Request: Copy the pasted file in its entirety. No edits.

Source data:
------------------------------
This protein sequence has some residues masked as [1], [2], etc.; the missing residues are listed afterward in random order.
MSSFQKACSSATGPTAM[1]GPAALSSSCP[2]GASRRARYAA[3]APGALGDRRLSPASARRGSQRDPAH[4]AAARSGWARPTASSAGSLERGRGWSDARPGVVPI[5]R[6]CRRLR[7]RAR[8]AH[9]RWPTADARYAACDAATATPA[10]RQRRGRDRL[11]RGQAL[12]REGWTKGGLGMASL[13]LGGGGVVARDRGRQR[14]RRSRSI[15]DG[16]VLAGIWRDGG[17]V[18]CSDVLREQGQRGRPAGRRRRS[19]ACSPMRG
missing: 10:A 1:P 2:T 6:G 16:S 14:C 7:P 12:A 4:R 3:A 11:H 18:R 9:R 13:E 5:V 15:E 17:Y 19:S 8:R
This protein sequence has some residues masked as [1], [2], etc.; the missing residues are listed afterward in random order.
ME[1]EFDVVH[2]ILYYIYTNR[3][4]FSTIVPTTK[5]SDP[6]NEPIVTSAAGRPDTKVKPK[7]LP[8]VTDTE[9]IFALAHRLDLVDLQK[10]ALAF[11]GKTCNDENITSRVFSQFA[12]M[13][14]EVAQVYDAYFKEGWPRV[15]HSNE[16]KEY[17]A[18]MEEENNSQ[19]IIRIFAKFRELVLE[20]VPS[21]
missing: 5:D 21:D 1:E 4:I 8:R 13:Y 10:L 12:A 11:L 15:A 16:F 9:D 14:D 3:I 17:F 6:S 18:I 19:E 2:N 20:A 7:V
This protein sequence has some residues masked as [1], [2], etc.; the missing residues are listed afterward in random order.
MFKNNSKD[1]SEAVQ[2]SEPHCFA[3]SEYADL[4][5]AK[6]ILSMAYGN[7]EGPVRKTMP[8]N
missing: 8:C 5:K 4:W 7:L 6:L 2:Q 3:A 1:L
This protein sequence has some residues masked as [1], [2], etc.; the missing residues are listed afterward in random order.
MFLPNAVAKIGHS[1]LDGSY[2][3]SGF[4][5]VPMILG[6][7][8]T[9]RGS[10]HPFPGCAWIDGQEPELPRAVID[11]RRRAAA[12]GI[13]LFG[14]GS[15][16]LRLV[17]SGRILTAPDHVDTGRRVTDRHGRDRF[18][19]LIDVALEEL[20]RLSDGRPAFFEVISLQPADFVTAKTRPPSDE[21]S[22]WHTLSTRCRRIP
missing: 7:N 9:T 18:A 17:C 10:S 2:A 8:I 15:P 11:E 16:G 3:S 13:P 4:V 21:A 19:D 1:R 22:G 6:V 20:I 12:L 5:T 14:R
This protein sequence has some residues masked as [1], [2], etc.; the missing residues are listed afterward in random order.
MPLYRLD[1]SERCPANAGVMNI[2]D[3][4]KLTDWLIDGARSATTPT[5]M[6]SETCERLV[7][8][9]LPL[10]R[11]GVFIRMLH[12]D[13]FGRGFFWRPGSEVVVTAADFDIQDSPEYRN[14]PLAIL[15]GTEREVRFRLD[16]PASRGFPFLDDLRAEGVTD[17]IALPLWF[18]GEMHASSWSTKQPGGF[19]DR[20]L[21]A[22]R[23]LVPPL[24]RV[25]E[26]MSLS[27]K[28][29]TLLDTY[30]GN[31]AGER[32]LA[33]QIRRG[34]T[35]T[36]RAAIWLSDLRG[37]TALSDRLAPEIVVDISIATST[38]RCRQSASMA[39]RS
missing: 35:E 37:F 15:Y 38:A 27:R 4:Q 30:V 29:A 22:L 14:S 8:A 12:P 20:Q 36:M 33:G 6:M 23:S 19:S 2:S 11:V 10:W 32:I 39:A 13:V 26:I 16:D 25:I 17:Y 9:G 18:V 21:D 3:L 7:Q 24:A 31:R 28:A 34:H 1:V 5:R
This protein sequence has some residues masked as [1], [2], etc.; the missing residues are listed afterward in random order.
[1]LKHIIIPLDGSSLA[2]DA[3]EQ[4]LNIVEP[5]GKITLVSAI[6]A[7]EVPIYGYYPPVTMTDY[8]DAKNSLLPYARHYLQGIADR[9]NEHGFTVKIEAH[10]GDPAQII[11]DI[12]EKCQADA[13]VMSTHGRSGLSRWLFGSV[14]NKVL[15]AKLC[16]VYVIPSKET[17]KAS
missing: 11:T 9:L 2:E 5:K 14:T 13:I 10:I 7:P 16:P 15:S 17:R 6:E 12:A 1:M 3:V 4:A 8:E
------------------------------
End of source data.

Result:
This protein sequence has some residues masked as [1], [2], etc.; the missing residues are listed afterward in random order.
MSSFQKACSSATGPTAM[1]GPAALSSSCP[2]GASRRARYAA[3]APGALGDRRLSPASARRGSQRDPAH[4]AAARSGWARPTASSAGSLERGRGWSDARPGVVPI[5]R[6]CRRLR[7]RAR[8]AH[9]RWPTADARYAACDAATATPA[10]RQRRGRDRL[11]RGQAL[12]REGWTKGGLGMASL[13]LGGGGVVARDRGRQR[14]RRSRSI[15]DG[16]VLAGIWRDGG[17]V[18]CSDVLREQGQRGRPAGRRRRS[19]ACSPMRG
missing: 10:A 1:P 2:T 6:G 16:S 14:C 7:P 12:A 4:R 3:A 11:H 18:R 9:R 13:E 5:V 15:E 17:Y 19:S 8:R
This protein sequence has some residues masked as [1], [2], etc.; the missing residues are listed afterward in random order.
ME[1]EFDVVH[2]ILYYIYTNR[3][4]FSTIVPTTK[5]SDP[6]NEPIVTSAAGRPDTKVKPK[7]LP[8]VTDTE[9]IFALAHRLDLVDLQK[10]ALAF[11]GKTCNDENITSRVFSQFA[12]M[13][14]EVAQVYDAYFKEGWPRV[15]HSNE[16]KEY[17]A[18]MEEENNSQ[19]IIRIFAKFRELVLE[20]VPS[21]
missing: 5:D 21:D 1:E 4:I 8:R 13:Y 10:L 12:A 11:L 15:A 16:F 9:D 14:D 3:I 17:F 6:S 18:I 19:E 2:N 20:A 7:V
This protein sequence has some residues masked as [1], [2], etc.; the missing residues are listed afterward in random order.
MFKNNSKD[1]SEAVQ[2]SEPHCFA[3]SEYADL[4][5]AK[6]ILSMAYGN[7]EGPVRKTMP[8]N
missing: 8:C 5:K 4:W 7:L 6:L 2:Q 3:A 1:L
This protein sequence has some residues masked as [1], [2], etc.; the missing residues are listed afterward in random order.
MFLPNAVAKIGHS[1]LDGSY[2][3]SGF[4][5]VPMILG[6][7][8]T[9]RGS[10]HPFPGCAWIDGQEPELPRAVID[11]RRRAAA[12]GI[13]LFG[14]GS[15][16]LRLV[17]SGRILTAPDHVDTGRRVTDRHGRDRF[18][19]LIDVALEEL[20]RLSDGRPAFFEVISLQPADFVTAKTRPPSDE[21]S[22]WHTLSTRCRRIP
missing: 7:N 9:T 18:A 17:C 10:S 2:A 8:I 15:P 11:E 16:G 3:S 13:P 4:V 21:A 19:D 1:R 22:G 6:V 20:I 12:L 5:T 14:R
This protein sequence has some residues masked as [1], [2], etc.; the missing residues are listed afterward in random order.
MPLYRLD[1]SERCPANAGVMNI[2]D[3][4]KLTDWLIDGARSATTPT[5]M[6]SETCERLV[7][8][9]LPL[10]R[11]GVFIRMLH[12]D[13]FGRGFFWRPGSEVVVTAADFDIQDSPEYRN[14]PLAIL[15]GTEREVRFRLD[16]PASRGFPFLDDLRAEGVTD[17]IALPLWF[18]GEMHASSWSTKQPGGF[19]DR[20]L[21]A[22]R[23]LVPPL[24]RV[25]E[26]MSLS[27]K[28][29]TLLDTY[30]GN[31]AGER[32]LA[33]QIRRG[34]T[35]T[36]RAAIWLSDLRG[37]TALSDRLAPEIVVDISIATST[38]RCRQSASMA[39]RS
missing: 35:E 37:F 15:Y 38:A 27:R 4:Q 30:V 29:A 22:L 14:S 8:A 12:P 20:Q 36:M 33:G 6:M 23:S 19:S 2:S 11:V 10:W 32:I 39:A 13:V 26:I 16:D 25:I 17:Y 9:G 18:V 21:D 3:L 7:Q 24:A 31:R 28:A 34:H 1:V 5:R
This protein sequence has some residues masked as [1], [2], etc.; the missing residues are listed afterward in random order.
[1]LKHIIIPLDGSSLA[2]DA[3]EQ[4]LNIVEP[5]GKITLVSAI[6]A[7]EVPIYGYYPPVTMTDY[8]DAKNSLLPYARHYLQGIADR[9]NEHGFTVKIEAH[10]GDPAQII[11]DI[12]EKCQADA[13]VMSTHGRSGLSRWLFGSV[14]NKVL[15]AKLC[16]VYVIPSKET[17]KAS
missing: 11:T 9:L 2:E 5:K 14:T 13:I 10:I 7:P 16:P 15:S 17:R 6:E 12:A 1:M 3:V 4:A 8:E